Aerospace, jewelry, and medical/dental are among the industries using 3D printing for final parts.
On the eve of the 3D printing industry’s largest conference, a leading analyst firm in the industry says the use of 3D printing for the production of parts for final products is getting close to 30% of all 3D printing.
Following a decade-long growth trend, final part production created by 3D printing processes rose to 28.3% of the $2.2 billion spent last year on 3D printing products and services worldwide. In 2003, it represented only 3.9% of revenues, as shown in the following chart. The data comes from Wohlers Report 2013, published by Wohlers Associates. The report comes just prior to the annual Euromold conference in Frankfurt, Germany, one of the world’s largest manufacturing conferences and the leading venue for new products and services in the 3D printing industry. The 15th annual Wohlers International Conference on 3D Printing is a featured event at this year’s Euromold.
The use of 3D printing—also referred to as additive manufacturing—for final part production is growing in several diverse market segments. Wolhers Associates says the products and industries include metal copings for dental crowns and bridges, orthopedic implants, and jewelry. The aerospace industry is also an important market for the production of 3D-printed parts. Boeing uses additive manufacturing extensively to produce environmental control system ducting for directing the flow of air on military and commercial aircraft. GE Aviation announced that it will use 3D-printed fuel nozzles on its next-generation LEAP engine. The company plans to 3D print about 40,000 nozzles annually for its aircraft engines in the coming years.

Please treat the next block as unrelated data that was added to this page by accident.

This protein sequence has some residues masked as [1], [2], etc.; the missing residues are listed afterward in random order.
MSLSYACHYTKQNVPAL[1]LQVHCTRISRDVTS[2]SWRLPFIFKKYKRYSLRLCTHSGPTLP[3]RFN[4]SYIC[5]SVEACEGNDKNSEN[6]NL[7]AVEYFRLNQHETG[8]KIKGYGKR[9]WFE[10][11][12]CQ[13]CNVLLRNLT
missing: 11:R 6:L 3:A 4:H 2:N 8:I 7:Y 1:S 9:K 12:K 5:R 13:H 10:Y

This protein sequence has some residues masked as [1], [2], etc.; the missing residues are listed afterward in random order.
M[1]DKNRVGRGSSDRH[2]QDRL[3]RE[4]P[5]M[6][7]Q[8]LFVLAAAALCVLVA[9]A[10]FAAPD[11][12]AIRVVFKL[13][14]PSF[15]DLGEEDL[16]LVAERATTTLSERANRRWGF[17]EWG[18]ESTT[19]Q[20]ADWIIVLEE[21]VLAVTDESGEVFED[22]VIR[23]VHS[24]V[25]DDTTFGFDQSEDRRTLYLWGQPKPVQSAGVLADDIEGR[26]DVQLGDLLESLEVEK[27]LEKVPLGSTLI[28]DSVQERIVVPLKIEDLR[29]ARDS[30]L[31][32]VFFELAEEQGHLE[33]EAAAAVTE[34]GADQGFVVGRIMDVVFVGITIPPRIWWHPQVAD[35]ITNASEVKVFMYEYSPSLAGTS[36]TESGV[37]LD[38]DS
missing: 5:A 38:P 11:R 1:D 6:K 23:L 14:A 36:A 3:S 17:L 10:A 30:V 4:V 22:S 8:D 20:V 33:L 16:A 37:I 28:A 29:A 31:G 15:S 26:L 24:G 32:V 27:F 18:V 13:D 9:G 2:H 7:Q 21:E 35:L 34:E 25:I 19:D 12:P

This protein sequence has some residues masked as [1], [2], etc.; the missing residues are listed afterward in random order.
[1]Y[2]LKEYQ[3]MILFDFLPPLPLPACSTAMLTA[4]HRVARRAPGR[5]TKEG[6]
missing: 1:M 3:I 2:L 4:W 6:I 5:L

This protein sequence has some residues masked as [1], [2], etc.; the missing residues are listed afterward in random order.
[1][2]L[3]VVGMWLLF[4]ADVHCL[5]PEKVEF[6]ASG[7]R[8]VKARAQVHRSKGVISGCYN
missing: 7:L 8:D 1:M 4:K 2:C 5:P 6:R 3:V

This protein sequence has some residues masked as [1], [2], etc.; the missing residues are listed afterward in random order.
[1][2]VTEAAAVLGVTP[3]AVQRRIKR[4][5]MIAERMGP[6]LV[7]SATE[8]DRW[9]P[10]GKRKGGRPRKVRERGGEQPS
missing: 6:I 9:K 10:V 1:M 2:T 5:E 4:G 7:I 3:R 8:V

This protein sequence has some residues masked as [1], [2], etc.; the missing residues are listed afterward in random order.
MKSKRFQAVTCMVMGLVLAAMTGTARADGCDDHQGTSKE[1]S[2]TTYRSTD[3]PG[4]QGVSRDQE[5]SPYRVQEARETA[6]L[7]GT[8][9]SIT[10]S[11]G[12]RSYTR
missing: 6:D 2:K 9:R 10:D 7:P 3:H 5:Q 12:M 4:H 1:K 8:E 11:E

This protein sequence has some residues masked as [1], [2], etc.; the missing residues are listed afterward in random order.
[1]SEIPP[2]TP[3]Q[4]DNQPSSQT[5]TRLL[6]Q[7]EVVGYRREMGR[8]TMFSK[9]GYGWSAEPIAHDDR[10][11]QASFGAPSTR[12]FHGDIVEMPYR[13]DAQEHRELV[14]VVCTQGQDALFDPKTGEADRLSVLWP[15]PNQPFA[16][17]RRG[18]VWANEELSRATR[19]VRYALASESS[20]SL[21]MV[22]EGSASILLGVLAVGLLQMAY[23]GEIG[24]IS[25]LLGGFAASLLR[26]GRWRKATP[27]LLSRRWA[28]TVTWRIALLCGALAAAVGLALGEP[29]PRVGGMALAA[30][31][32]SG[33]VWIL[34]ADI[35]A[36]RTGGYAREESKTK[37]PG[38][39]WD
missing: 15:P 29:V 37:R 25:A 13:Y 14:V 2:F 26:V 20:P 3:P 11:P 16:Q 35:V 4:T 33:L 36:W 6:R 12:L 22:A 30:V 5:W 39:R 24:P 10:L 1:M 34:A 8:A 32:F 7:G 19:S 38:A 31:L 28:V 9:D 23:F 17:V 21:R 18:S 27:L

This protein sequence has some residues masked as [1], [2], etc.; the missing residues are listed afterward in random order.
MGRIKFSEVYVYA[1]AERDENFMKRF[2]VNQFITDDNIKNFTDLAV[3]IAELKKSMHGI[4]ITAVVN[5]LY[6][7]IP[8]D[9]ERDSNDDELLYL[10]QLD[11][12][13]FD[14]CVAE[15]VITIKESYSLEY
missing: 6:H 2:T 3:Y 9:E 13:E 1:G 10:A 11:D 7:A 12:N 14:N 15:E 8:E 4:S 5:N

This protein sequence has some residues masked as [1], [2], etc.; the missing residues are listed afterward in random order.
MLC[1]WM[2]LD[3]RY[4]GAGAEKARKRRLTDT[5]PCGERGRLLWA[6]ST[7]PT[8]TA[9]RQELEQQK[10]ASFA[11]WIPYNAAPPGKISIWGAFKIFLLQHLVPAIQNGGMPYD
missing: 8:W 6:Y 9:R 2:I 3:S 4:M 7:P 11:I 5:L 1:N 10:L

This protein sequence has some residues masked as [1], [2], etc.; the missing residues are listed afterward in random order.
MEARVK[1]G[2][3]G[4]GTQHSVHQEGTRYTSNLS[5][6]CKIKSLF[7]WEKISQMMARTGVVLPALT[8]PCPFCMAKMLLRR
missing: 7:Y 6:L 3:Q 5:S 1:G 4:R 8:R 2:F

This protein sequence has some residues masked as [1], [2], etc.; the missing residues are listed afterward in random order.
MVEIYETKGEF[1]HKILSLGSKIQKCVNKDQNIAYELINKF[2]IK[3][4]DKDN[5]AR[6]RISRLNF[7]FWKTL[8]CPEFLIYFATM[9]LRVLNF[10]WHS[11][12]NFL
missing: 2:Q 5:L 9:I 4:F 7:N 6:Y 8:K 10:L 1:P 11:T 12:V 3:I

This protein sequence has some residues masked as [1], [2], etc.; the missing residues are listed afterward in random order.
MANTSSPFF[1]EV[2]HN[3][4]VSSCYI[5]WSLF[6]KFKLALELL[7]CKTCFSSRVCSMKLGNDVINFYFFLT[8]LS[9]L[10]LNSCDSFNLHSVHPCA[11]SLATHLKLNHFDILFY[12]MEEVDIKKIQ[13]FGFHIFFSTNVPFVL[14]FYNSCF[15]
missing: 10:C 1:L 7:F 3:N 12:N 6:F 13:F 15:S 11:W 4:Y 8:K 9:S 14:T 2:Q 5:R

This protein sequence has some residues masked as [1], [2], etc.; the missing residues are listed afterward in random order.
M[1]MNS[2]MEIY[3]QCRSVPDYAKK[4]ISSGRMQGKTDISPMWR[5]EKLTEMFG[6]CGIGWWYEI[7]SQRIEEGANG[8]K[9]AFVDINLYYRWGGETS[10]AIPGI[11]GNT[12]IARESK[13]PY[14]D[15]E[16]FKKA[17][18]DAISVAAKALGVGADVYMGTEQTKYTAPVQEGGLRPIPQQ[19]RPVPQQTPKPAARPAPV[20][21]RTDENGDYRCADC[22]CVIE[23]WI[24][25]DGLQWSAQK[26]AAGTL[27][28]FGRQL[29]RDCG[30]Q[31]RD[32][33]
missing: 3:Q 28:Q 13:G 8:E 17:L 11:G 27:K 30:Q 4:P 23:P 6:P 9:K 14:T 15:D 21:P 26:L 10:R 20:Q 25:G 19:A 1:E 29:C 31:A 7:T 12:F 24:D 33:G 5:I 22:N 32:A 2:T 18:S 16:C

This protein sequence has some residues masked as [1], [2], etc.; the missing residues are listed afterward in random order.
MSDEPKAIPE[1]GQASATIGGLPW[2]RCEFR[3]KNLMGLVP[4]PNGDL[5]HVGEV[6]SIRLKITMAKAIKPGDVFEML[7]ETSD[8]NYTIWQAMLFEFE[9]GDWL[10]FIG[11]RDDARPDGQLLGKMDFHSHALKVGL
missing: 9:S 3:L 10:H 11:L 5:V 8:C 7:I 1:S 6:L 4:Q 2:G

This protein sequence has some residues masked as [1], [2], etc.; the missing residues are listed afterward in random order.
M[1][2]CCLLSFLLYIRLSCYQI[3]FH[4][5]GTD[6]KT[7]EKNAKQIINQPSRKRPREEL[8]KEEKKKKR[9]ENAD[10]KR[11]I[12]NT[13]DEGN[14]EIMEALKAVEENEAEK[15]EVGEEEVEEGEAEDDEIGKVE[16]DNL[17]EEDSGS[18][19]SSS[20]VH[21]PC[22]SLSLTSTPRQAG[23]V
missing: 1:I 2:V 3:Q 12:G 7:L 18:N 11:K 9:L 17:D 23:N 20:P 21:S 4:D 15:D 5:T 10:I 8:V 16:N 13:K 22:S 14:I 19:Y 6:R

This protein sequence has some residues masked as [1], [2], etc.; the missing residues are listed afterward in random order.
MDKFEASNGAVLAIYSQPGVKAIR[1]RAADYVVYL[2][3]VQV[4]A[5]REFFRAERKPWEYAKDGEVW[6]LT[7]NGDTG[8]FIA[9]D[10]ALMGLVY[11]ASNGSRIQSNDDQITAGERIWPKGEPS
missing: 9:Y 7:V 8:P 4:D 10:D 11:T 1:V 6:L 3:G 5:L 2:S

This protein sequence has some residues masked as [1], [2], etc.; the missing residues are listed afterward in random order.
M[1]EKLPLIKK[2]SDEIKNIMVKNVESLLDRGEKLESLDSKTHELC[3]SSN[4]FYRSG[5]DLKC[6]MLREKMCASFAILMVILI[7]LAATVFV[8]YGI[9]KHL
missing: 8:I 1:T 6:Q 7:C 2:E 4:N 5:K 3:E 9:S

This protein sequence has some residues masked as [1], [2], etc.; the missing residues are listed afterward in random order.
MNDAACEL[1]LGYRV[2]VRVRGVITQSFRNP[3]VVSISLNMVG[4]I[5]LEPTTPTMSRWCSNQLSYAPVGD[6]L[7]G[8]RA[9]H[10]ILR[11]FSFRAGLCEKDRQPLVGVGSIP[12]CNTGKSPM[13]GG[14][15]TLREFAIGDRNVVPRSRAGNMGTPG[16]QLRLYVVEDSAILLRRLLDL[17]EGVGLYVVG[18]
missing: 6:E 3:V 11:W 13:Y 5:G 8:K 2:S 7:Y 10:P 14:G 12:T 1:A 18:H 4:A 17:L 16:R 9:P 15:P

Wohlers Associates forecasts the 3D printing industry will continue to post strong double-digit growth over the next several years, hitting $6 billion by 2017 and $10.8 billion by 2021. It took the 3D printing industry 20 years to reach $1 billion in size. In five additional years, the industry generated its second $1 billion. It is expected to double again, to $4 billion, in 2015.
The production of parts for final products is expected to far surpass prototyping applications for 3D-printed parts, says Tim Caffrey, senior consultant at Wohlers Associates. This is because the ratio of prototypes to production parts is often 1:1,000 or greater. “The money is in manufacturing, not prototyping,” said Caffrey. “The opportunity for more commercial production activity from additive manufacturing is immense.”